What chicken breeds are best for a long term SHTF survival situation? Most breeds are good foragers, but we want something that would make a good meat chicken, good layer, good breeder, is friendly with other chickens and deals with confinement well.
Chickens are an excellent livestock choice for SHTF / TEOTWAWKI. Eggs are a good source of protein, fats and essential amino acids. Chicken meat is a good source of protein. Chickens can be let out out of the chicken coop during the day, and they will return to the coop at night. Which is unlike other livestock that will wonder off if let out of their pen.
There are more chicken breeds than someone can shake a stick at. For the sake of this discussion, let’s look at heritage chicken breeds that have been established for more than 100 years. This gives the breed a century to prove itself. If a chicken breed is going to work out, then this gives it a century to succeed or fail.
Also, let’s look at dual purpose breeds – good egg layers and can reach a good butchering weight.
My suggestions are the Barred Rock (which is part of the Plymouth Rock family), Rhode Island Red and the Australorp.
The Plymouth Rock is a dual-purpose (for meat and egg production), cold-hardy chicken that makes a well-rounded choice for the homestead or backyard flock owner. The Plymouth Rock is the family that the Barred Rock belongs to.
Barred Rock are usually friendly, easy to tame, hens are not usually aggressive.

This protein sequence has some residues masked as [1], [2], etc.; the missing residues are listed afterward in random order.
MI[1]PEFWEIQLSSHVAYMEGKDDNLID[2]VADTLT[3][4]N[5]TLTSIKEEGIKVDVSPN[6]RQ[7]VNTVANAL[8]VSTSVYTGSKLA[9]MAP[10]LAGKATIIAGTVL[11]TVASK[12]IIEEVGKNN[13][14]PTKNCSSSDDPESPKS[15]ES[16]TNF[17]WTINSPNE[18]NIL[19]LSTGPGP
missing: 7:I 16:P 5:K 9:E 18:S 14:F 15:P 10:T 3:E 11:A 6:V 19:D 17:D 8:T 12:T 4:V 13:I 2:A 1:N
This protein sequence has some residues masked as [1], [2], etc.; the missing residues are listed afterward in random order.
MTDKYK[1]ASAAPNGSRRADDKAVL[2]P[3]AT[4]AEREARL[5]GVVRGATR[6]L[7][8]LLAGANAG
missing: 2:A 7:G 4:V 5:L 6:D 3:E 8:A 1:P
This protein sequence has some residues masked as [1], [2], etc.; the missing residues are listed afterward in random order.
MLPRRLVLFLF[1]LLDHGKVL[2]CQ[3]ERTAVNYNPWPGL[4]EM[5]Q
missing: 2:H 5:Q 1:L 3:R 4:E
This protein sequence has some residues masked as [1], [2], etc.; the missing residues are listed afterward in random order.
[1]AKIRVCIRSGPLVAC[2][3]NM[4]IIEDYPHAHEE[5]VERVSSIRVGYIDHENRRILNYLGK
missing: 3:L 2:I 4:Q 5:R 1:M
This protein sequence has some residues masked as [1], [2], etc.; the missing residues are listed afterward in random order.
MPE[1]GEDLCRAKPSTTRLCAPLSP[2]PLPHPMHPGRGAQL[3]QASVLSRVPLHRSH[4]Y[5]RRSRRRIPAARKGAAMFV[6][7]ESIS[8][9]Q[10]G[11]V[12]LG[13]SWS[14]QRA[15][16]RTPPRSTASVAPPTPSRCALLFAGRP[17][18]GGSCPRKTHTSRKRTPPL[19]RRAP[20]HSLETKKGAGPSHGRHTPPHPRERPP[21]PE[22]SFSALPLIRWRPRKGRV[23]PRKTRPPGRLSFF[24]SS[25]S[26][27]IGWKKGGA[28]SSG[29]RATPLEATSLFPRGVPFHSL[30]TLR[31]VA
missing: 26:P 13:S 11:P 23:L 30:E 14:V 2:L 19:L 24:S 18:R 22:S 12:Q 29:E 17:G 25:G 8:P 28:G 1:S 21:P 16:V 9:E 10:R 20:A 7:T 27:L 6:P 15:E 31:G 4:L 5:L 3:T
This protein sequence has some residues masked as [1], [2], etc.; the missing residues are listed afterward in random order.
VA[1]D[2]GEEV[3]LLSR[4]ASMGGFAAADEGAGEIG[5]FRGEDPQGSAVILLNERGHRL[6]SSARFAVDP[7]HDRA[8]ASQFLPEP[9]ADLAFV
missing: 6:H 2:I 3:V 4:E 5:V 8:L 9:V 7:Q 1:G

The Barred Rock lays a large light to medium brown egg. On average, a healthy hen will lay 3 – 4 eggs a week, which equals to 156 – 208 eggs a year.
The Barred Rock is a cold hardy chicken. During the winter some chickens stop laying. The Barred Rock lays eggs through the winter, but in a decreased capacity.
Hen weight – 6 – 7.5 pounds
Rooster weight – 7.5-9.5 pounds
The Barred Rock is a good forager who will seek out its meals. When given the chance, they will explore fields and tree lines looking for food.
The Plymouth Rock breed is an older breed, having been developed in the mid 1800s. The breed was created from cross breeding Dominiques, Black Javas, Cochins, and perhaps Malays and Dorkings.
Rhode Island Red
The Rhode Island Red (RIR) is a good dual-purpose chicken for meat and egg production. The RIR may not be as cold hardy as the Barred Rock, as egg production drops off as the temperature nears freezing.
Rhode Island Reds can be friendly, and easy to tame, but can also be aggressive. It is not uncommon for a RIR to peck the hand of someone who gets too close while the hen is sitting in a nest.
When given the chance to free range, Rhode Island Reds will explore areas looking for food.
Rhode Island Reds are good layers. On average, a hen will lay around 200 eggs a year.
Hen weight – around 6.5 pounds
Rooster weight – around 8.5 pounds
Noise – from time to time one of my Rhode Island Reds will get in the chicken coop and will start clucking very loudly. I do not know what is causing this behavior. One day I saw a chicken snake close to the coop. A few minutes later a RIR was in the coop clucking very loud. Maybe she saw the snake and was trying to alert the other hens?
It is only my RIRs that act this way with getting into the chicken coop, jumping up on the perch and making lots of noise.
If you ask someone from the United States what their favorite breed of chicken is, chances are they are going to say one of the popular older breeds, such as the Barred Rock or the Rhode Island Red.